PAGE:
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    Re: Cleaning arc of Vernier sextant.
    From: George Huxtable
    Date: 2006 Oct 23, 19:24 +0100

    Alex wrote-
    | Congratulations with your new sextant.
    | (I suspect you bought it on e-bay today:-)
    | I also wanted it but the enormous shipping cost
    | from England stopped me:-(
    Alex has it right. This morning, I drove to Bristol to collect my
    Vernier sextant.
    This is how it worked out. I had been looking out for a Vernier
    instrument for some time now on the UK eBay site, but had my fingers
    burned a few months ago when an instrument, described as with a
    perfect arc, turned out to be not so. Luckily, I was able to undo that
    Another Vernier sextant appeared recently, that I liked the look of,
    and it was only an hour-and-a-bit driving distance away, so contacted
    the seller, to ask if I could inspect it prior to bidding. He was
    amenable, and after seeing it I conclude that all his claims were
    justified. So a bit of bidding ensued, in which I came out top, but
    still less than the seller's reserve price. So the whole eBay auction
    turned out to be abortive.
    Within a few minutes of that end-point, I contacted the seller last
    night, to make a further offer, and after a suitable haggle we agreed
    on a sale. When I collected it this morning he told me that a chap
    called Alex, from America, had emailed him with an offer, just a
    couple of minutes after our deal, and just too late. So Alex and I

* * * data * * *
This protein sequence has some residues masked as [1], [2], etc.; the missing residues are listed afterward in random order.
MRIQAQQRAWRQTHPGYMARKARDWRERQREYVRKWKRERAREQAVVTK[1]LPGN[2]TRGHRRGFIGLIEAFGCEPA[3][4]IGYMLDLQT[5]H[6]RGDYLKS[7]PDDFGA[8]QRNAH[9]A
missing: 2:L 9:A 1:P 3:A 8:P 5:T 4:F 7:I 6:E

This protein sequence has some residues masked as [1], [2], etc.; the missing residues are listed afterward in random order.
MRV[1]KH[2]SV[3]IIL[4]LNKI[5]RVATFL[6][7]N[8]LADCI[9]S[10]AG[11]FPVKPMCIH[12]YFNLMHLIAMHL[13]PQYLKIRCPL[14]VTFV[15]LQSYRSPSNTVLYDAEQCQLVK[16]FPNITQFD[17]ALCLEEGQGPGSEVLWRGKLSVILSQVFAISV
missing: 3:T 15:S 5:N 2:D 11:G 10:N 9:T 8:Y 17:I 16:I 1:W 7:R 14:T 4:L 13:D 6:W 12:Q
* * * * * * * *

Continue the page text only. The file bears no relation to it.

very nearly ended up fighting over the same instrument! That would
    have been silly.
    I wonder if Alex was aware of another sextant on eBay.co.uk for which,
    by sheer chance, the auction ended just an hour later. They were both
    claimed to be "rare" models, one by Sewill's of Liverpool, the other
    by Coombe's of Devonport. But clearly, not that rare. Those were the
    days of badge-engineering, and the instruments themselves were
    absolutely identical, probably the produce of the Heath factory in
    London (I will try to check this). Provincial ship-chandlers would
    attach their own labels to standard, mass-produced, instruments.
    Both these instruments had a clamp-and screw for fine adjustment, so
    they were before the days of the endless-tangent screw (predecessor of
    the micrometer). And both had a rising-piece to shift the position of
    the telescope, with respect to the silvered edge of the horizon
    mirror, a feature which Peter Ifland states had gone out in the first
    half of the 19th century, but which seems to me to have continued much
    Anyway, I'm pleased with my acquisition, which is far more precise
    than my old eyes can do justice to. Now, I'm trying to work out how
    the assortment of telescopes and eyepieces fits together.
    contact George Huxtable at george@huxtable.u-net.com
    or at +44 1865 820222 (from UK, 01865 820222)
    or at 1 Sandy Lane, Southmoor, Abingdon, Oxon OX13 5HX, UK.
    To post to this group, send email to NavList@fer3.com
    To unsubscribe, send email to NavList-unsubscribe@fer3.com

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